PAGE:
The Port Jackson shark

One of the most common sight in Sydney's waters is this shark who gets the name from the Port Jackson Harbour (more commonly known as Sydney Harbour). Endemic to East and South Australia, they show a very distinct migration pattern. We know that PJs aggregate in shallow areas for breeding from July to October and then they are virtually absent for the rest of the year, this is what our community of divers at VIZ have been observing for two seasons at the main dive sites such as Cabbage Tree Bay:

What scientists have discovered, by tagging and tracing 50 individuals, is where they go.

Every year they leave our waters to swim South, sometimes as far as to Tasmania, 600 km away, and then somehow they manage to come back to the very same reef one year later!

In the references below the link to the research paper with all the details.


But before leaving, females need to lay the eggs they are incubating hence they stay a bit longer compared to males (see graph lower left). As the temperature of the water is rising above what they find comfortable, they move to areas where the water is still a bit colder, and one of those "labour rooms" is what I came across in late November, one month after the PJs have disappeared from the usual sites. 25 PJs, (most of them females) were resting 400m South of Bare Island in the space of 10 meters, in 18 degrees of water temperature. Such an unexpected find!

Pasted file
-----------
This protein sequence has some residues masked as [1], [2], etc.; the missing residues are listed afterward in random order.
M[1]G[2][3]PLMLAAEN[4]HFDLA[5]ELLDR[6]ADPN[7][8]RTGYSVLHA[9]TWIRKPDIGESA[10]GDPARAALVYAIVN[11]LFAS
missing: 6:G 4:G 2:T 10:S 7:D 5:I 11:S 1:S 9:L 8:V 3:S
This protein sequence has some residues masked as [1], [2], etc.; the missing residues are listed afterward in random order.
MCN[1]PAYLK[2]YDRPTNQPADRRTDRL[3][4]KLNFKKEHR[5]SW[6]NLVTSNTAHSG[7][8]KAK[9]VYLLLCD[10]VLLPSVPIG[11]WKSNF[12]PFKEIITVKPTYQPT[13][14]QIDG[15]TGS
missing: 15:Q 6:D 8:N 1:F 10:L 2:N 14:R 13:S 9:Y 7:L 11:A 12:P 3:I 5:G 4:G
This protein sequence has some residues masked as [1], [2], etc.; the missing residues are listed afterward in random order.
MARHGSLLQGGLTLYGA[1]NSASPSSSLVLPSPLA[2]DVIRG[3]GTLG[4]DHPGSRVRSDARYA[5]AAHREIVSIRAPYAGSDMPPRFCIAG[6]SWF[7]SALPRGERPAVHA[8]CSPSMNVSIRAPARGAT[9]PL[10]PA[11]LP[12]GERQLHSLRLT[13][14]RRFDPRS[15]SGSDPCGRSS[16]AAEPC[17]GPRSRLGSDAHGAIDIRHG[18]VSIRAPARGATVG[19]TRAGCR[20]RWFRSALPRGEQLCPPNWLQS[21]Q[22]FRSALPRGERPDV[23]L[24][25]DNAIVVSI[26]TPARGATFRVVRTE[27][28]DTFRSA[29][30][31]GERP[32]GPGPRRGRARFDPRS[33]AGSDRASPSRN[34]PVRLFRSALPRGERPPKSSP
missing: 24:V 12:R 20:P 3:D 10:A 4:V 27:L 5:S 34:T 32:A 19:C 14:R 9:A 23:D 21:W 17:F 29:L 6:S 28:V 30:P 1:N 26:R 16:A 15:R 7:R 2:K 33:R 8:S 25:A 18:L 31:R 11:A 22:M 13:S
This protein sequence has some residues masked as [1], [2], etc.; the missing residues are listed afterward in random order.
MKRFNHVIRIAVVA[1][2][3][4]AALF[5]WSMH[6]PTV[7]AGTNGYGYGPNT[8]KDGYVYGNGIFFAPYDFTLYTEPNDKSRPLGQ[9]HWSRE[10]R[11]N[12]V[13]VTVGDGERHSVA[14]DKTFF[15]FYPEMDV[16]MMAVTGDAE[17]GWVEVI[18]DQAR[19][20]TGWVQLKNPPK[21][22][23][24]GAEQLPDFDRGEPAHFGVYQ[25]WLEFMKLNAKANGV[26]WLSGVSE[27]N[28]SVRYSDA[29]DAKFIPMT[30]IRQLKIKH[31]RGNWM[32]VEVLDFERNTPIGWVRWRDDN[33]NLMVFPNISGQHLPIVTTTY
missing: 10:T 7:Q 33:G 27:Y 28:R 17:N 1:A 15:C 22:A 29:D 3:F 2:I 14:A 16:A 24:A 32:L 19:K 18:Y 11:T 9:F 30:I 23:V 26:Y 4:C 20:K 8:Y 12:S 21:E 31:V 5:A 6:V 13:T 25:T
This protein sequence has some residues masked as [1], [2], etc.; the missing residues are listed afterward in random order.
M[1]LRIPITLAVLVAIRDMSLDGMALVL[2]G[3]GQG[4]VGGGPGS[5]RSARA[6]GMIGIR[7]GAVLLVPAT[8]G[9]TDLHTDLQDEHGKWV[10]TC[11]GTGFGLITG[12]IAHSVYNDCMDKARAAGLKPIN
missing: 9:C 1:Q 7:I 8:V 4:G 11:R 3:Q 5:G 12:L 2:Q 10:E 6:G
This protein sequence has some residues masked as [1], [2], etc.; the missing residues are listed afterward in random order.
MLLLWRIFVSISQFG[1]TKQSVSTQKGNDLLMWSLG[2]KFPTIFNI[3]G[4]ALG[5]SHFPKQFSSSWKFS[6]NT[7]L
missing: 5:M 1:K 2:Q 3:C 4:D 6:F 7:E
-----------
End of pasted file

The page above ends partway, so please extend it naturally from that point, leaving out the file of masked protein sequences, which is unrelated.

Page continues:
Marco Bordieri for the Sydney Underwater Gazette, 11/12/2020

Extracts from the research paper:

"It has previously been suggested that female Port Jackson sharks show preference for rocky gutters and crevices on reefs to avoid male harassment, thus allowing them to co-occur at the same sites. Smaller males may avoid rocky gutters and crevices because of the presence of spotted wobbegongs in these habitats, which have previously been found to predate upon Port Jackson sharks"

"Given the lower abundance of males on the reefs because of their earlier departure, females likely delay egg laying to decrease the likelihood of egg mortality by predation by males, thus maximising the survival rates of the eggs laid late in the season."

References: "Long-term migration patterns and bisexual philopatry in a benthic shark species" January 2016, Nathan Charles Bass, Johann Mourier, Nathan A. Knott, Joanna Day, Culum Brown and Tristan Guttridge, CSIRO PUBLISHING

Thanks to Dr Julianna Kadar, Port Jackson shark specialist, for the help in putting together this article and for hosting the excellent presentation on Port Jackson sharks, recording available on Youtube, below